A slightly worn looking, and rather thin book. Its cover is red, but also holds some inset jewels, and the words “Eventful Evenings with Magic” written on the cover in gold leaf. While not a misnomer, it is interestingly deceptive.
What happens when the PCs run into a girl that they failed to rescue once a second time?
The characters are stranded on an island, where a wizard, corrupted by the powers of the first Blue Book, has been killed by his own magical experiments. They will discover the awful truth that lurks in his subterranean workshop, and a seed of evil will be sown…
"A demonic plant? Don't be daft, go research something useful to society."
"But-but the p-plant! It's evil! It must be destroyed!"
"Now the flowers bloom all year round thanks to the most holy Spirit of Urban flora. It just takes a little blood."
There was He, and there was She. And She was shy of men at first, always being told to distrust them. But He taught Her what love is, and promised Her everything he could. And they lived in happiness, and their love was perfect, for the rest of their lives.
A wild species, vinus homophagus, more akin to sea-grape rather than the terrestrial variety, is not a monster despite its fanciful name. The grapes, a deep purple color when in bloom, and oozing dewdrops of perspiration, like the most prized and delectable of drinking wine grapes, do however deserve their moniker. Wine made from this fruit, is deadly to most humanoids, as is the raw berry if plucked and eaten from the vine. It is the unnatural chemical concoction found within the fruit’s tart skin, which gives the man-eating grape its name. The chemical stew found inside each berry, functions as a necrotic agent, the same as found in some species of venomous snakes.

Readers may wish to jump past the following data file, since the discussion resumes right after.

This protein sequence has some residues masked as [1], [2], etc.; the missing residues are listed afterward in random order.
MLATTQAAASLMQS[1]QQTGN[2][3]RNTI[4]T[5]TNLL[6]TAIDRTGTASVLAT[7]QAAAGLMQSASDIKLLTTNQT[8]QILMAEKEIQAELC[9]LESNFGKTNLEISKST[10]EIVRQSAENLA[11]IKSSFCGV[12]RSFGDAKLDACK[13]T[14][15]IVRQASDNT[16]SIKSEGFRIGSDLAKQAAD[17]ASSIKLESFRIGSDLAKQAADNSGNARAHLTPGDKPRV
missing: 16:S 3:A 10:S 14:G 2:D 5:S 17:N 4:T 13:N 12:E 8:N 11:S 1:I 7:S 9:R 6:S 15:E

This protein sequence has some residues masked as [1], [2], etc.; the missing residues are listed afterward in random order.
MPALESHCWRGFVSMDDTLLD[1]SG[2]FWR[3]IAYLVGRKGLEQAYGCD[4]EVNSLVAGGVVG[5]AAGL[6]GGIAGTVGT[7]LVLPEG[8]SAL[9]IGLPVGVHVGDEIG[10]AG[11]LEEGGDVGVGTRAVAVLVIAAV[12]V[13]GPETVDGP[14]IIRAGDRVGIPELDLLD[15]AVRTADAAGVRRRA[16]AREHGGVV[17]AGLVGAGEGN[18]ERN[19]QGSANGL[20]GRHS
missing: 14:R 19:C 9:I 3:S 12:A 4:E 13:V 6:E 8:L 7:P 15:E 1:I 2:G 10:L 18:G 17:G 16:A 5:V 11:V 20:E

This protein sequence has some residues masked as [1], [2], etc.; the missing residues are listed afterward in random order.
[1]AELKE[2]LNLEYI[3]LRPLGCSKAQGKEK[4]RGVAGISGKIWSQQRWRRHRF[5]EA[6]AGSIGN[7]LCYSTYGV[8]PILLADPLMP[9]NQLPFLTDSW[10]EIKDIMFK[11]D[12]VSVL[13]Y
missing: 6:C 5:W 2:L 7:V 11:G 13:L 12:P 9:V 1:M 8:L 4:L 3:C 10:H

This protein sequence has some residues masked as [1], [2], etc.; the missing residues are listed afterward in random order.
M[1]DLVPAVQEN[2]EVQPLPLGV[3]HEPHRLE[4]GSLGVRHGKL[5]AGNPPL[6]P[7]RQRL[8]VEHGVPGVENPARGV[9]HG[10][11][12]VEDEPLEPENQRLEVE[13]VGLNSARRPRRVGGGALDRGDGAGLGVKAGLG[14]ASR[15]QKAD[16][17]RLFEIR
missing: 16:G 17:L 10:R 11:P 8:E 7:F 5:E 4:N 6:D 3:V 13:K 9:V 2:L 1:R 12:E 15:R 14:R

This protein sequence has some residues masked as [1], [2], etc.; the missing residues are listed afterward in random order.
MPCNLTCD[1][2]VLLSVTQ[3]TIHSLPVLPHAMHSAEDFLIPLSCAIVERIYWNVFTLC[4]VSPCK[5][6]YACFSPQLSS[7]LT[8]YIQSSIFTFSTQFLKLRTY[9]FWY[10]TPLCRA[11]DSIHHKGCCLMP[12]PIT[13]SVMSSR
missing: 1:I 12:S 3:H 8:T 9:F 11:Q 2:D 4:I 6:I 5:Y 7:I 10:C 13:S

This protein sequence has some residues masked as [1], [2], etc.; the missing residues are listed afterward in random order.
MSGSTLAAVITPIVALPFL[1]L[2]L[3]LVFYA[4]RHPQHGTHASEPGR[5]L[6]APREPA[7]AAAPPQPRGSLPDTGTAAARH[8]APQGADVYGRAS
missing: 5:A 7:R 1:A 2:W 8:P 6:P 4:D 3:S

The grapes literally eat their victims from the inside out, via cell death, melting and destroying the organs in quick succession.
The tribes of Pra-Oohk Crater, of the jungles of Ghlush are known to sell the fermented “wine” of this grape to merchants of distant lands. Sadly, the taste of the concoction is divine when first quaffed, and even worse, the man-eating grape wine will never detect as poisonous via mundane means, its horrid natures somehow masking all attempts. Luckily the man-eating grapes are extremely rare, and endemic to humid jungles.